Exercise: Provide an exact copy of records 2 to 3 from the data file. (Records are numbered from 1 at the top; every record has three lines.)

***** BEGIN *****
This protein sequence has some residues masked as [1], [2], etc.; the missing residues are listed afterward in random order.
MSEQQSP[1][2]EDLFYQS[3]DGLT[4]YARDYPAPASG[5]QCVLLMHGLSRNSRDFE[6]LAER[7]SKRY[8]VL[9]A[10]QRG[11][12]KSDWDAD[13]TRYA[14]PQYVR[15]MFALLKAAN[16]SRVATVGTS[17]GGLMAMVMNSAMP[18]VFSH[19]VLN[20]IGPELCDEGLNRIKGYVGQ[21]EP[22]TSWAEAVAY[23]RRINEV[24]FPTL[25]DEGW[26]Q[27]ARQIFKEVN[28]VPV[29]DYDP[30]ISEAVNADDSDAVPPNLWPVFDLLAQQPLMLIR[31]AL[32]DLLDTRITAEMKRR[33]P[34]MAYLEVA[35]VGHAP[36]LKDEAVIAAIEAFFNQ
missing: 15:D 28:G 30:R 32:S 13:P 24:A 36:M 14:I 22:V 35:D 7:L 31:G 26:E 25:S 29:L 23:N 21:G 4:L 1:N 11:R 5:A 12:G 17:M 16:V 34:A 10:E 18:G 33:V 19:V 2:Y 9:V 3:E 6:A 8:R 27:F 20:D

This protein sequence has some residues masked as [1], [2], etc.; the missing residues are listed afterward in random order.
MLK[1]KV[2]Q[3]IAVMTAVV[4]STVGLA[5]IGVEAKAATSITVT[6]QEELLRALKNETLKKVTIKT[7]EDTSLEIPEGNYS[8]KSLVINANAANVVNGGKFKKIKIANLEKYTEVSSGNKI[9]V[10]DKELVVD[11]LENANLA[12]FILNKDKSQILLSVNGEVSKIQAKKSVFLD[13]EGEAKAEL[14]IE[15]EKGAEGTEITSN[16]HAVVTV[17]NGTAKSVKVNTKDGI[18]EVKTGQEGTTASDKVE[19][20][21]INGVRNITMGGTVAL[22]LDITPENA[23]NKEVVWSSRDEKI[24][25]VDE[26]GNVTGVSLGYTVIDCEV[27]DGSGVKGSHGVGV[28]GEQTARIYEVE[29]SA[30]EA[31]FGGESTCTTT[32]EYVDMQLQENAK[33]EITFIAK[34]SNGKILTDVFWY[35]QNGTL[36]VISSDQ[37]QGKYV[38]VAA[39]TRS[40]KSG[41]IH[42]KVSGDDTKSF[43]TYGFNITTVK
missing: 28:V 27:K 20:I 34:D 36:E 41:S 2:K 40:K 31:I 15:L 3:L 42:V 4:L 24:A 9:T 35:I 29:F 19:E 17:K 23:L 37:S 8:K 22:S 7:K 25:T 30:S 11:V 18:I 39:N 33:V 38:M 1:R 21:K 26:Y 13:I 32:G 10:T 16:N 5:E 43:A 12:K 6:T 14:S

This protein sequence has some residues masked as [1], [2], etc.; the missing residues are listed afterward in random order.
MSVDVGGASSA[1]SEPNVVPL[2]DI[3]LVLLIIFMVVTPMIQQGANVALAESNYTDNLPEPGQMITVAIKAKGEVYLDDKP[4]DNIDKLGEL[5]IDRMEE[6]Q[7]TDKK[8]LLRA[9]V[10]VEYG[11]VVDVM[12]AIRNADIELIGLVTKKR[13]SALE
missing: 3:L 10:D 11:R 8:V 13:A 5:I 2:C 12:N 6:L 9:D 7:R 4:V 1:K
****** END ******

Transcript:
This protein sequence has some residues masked as [1], [2], etc.; the missing residues are listed afterward in random order.
MLK[1]KV[2]Q[3]IAVMTAVV[4]STVGLA[5]IGVEAKAATSITVT[6]QEELLRALKNETLKKVTIKT[7]EDTSLEIPEGNYS[8]KSLVINANAANVVNGGKFKKIKIANLEKYTEVSSGNKI[9]V[10]DKELVVD[11]LENANLA[12]FILNKDKSQILLSVNGEVSKIQAKKSVFLD[13]EGEAKAEL[14]IE[15]EKGAEGTEITSN[16]HAVVTV[17]NGTAKSVKVNTKDGI[18]EVKTGQEGTTASDKVE[19][20][21]INGVRNITMGGTVAL[22]LDITPENA[23]NKEVVWSSRDEKI[24][25]VDE[26]GNVTGVSLGYTVIDCEV[27]DGSGVKGSHGVGV[28]GEQTARIYEVE[29]SA[30]EA[31]FGGESTCTTT[32]EYVDMQLQENAK[33]EITFIAK[34]SNGKILTDVFWY[35]QNGTL[36]VISSDQ[37]QGKYV[38]VAA[39]TRS[40]KSG[41]IH[42]KVSGDDTKSF[43]TYGFNITTVK
missing: 28:V 27:K 20:I 34:D 36:E 41:S 2:K 40:K 31:I 15:L 3:L 42:V 4:L 24:A 9:T 35:I 29:F 19:E 17:K 23:L 37:S 8:K 22:S 7:K 25:T 30:S 11:V 18:I 39:N 33:V 38:M 1:R 21:K 26:Y 13:I 32:G 10:T 16:N 5:E 43:A 12:K 6:T 14:S

This protein sequence has some residues masked as [1], [2], etc.; the missing residues are listed afterward in random order.
MSVDVGGASSA[1]SEPNVVPL[2]DI[3]LVLLIIFMVVTPMIQQGANVALAESNYTDNLPEPGQMITVAIKAKGEVYLDDKP[4]DNIDKLGEL[5]IDRMEE[6]Q[7]TDKK[8]LLRA[9]V[10]VEYG[11]VVDVM[12]AIRNADIELIGLVTKKR[13]SALE
missing: 3:L 10:D 11:R 8:V 13:A 5:I 2:C 12:N 6:L 9:D 7:R 4:V 1:K